The prognostic impact of improvement in health-related quality of life (QoL) and its relation to response in cardiac resynchronization therapy (CRT) recipients remains unknown.Aim:
To assess the correspondence between response to CRT and improvements in QoL and to verify if a change in QoL after pacing influences outcome in CRT patients.Methods:
Ninety-seven participants of the Triple-Site Versus Standard Cardiac Resynchronization Therapy Trial (TRUST CRT) randomized trial, in New York Heart Association class III-IV, QRS width ≥ 120 ms, left ventricular ejection fraction ≤35%, and significant mechanical dyssynchrony were included. Subjects filled out the Minnesota-QoL questionnaire prior to and 6 months after CRT with defibrillator (CRT-D) implantation. Data on major adverse cardiac events (MACEs: death, heart failure hospitalization, heart transplant) collected within the next 2.5 years and adjudicated blindly constituted the censoring variables.Results:
Within the first 6 months of resynchronization QoL improved in 81%, while worsening in 19% of patients. Clinical response, but not the echocardiographic one, was associated with improved QoL. During subsequent 2.5 years MACEs occurred in 37% of patients (23% died). Subjects without QoL improvement were significantly (both P < 0.05) more prone to experience MACE (61% vs 32%) and die (44% vs 18%) within the follow-up. Unimproved QoL increased the probability of future MACE by 2.7 times (95% confidence intervals [CI]: 1.26–5.83; P = 0.01) and death by 3.2 times (95% CI: 1.23–8.32; P = 0.02) independently from clinical and echocardiographic response.Conclusions:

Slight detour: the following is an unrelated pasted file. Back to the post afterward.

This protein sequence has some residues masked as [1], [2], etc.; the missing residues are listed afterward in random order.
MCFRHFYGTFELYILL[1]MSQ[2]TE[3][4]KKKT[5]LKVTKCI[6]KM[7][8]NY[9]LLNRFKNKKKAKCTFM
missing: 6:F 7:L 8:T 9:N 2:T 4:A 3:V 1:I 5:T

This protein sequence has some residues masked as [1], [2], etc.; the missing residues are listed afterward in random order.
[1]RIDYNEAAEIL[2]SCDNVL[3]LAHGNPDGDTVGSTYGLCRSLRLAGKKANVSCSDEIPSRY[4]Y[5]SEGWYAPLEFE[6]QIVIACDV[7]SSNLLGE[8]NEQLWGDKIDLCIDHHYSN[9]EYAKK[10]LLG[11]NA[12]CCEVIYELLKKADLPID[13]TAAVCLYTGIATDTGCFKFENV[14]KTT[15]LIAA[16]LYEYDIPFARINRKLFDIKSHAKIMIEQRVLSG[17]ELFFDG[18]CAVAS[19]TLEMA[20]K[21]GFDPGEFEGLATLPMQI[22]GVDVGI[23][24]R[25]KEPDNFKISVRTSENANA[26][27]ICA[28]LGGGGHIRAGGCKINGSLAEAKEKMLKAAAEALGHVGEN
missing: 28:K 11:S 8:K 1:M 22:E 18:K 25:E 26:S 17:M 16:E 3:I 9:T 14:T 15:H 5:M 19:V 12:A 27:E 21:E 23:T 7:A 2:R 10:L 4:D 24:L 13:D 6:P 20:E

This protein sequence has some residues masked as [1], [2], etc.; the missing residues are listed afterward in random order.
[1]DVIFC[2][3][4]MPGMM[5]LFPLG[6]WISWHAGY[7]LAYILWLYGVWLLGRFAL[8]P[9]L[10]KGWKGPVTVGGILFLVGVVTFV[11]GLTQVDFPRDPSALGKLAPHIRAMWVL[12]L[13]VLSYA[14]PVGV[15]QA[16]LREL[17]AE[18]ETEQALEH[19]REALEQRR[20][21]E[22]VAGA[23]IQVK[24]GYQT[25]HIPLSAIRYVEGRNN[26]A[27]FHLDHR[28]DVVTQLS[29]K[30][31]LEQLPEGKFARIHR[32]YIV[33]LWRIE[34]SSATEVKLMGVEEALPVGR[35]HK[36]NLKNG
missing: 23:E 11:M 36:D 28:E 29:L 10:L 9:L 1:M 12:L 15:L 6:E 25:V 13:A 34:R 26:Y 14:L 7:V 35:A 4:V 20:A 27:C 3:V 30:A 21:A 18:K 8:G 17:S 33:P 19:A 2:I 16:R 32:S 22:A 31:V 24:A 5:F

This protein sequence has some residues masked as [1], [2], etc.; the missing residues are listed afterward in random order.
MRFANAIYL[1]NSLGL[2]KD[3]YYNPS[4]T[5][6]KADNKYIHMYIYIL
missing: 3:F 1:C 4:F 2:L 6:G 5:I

Clinical response, but not the echocardiographic one, was associated with improved QoL in CRT recipients. These preliminary data suggest that lack of improvement in QoL after CRT was associated with a strongly unfavorable prognosis, regardless of functional or echocardiographic response. Our results merit further studies with a larger number of patients.